Frisardi’s in-depth introduction details the world in which Ungaretti’s work took shape and exerted its influence. In addition to the poet’s own annotations, an autobiographical afterword, “Ungaretti on Ungaretti,” further illuminates the poet’s life and art. Here is a compelling, rewarding, and comprehensive version of the work of one of the greatest modern European poets.

I honestly don’t remember now how I first came across Giuseppe Ungretti’s poetry. What I do remember was that the moment I did come across his poems, I knew I had to check out more. Not a lot of his poetry is available in English but I was fortunate enough to pick up a copy of this collection featuring some of his selected works.

Read More

Review: A Little Larger Than the Entire Universe

Posted 22 January, 2018 by Lianne in Books / 0 Comments

A Little Larger Than the Entire Universe: Selected Poems
By: Fernando Pessoa
Format/Source: Paperback; my purchase

This is the largest and richest volume of poetry by Pessoa available in English. It includes generous selections from the three poetic alter egos that the Portuguese writer dubbed “heteronyms” – Alberto Caeiro, Ricardo Reis and Alvaro de Campos – and from the vast and varied work he wrote under his own name.

This book has been following me around the internet–on Goodreads, on the Book Depository whenever I’m on there–so at long last I caved and picked up the book when I bought a whole bunch of poetry books earlier in the autumn season. I figured why not, could read some more books and works written by Portuguese authors, ad I was curious that this was considered the largest collection available from this poet in English. So my curiosity was piqued enough.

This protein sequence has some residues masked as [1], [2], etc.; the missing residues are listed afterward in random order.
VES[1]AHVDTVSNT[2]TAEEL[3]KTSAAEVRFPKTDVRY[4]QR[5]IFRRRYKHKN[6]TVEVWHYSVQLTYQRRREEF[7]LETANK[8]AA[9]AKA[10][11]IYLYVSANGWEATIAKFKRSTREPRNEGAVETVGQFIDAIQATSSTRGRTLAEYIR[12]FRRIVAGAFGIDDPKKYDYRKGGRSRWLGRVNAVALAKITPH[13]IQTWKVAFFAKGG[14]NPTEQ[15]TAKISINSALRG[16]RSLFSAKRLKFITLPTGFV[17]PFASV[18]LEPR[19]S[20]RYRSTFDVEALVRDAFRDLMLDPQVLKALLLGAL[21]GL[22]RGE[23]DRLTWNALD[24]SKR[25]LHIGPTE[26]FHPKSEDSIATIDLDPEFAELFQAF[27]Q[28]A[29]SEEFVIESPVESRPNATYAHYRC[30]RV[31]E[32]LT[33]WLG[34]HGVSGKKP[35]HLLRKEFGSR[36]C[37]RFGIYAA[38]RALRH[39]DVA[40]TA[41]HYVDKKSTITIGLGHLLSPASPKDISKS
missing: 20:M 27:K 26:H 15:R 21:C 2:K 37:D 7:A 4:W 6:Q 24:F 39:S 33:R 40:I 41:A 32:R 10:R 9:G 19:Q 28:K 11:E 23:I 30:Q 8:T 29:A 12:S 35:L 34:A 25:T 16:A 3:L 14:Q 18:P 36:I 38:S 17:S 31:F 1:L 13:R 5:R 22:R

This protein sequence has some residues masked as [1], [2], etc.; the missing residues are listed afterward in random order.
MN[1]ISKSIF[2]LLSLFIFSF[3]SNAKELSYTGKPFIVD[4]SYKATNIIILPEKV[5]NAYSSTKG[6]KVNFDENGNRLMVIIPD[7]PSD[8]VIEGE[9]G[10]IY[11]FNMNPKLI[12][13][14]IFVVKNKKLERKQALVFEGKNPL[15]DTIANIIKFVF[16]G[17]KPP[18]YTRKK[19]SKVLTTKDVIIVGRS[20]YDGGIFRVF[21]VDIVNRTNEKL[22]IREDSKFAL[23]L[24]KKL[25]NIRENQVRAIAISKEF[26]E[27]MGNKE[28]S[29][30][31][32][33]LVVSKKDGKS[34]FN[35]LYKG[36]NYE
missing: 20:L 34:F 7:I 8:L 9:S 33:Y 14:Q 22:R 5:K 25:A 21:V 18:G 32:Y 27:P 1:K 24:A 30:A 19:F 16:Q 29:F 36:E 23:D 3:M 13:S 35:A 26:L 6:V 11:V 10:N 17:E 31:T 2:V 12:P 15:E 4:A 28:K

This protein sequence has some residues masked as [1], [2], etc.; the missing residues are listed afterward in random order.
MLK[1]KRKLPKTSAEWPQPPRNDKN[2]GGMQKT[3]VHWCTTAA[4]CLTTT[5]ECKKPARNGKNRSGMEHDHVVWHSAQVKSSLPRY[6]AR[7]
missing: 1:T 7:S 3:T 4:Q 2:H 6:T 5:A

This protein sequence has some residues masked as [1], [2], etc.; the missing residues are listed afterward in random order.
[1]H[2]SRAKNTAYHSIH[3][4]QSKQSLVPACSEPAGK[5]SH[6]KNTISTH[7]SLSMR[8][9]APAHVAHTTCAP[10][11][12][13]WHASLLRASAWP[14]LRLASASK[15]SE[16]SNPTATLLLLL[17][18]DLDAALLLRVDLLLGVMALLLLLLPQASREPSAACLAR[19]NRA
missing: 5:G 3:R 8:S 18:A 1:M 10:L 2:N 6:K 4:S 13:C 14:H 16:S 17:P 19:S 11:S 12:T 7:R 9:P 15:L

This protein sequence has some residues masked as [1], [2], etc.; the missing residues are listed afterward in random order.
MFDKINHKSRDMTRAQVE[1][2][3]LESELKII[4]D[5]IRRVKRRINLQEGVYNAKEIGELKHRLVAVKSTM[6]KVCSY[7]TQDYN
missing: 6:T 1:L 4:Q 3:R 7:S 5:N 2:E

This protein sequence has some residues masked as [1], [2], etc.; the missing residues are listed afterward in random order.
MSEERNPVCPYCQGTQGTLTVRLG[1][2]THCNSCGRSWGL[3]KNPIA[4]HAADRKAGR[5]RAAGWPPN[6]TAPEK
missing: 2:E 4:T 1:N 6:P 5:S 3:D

Unfortunately his poetry isn’t quite my type. I can see why he intrigued many readers over the years, his poems are quite autobiographical in that he puts to words the thoughts that come to his mind. And the themes and structures that authors and poets in his time were playing around with can definitely be found in these pages, both the ideas and the way he conveys them. There’s some mirroring in some of his poems, repetition…Some of his poems are told like a story, a conversational narrative. There were a few poems that stood out for me, but for the most part I just could not connect with his poems. They reminded me of stream of consciousness or post-modern works that I never could quite enjoy.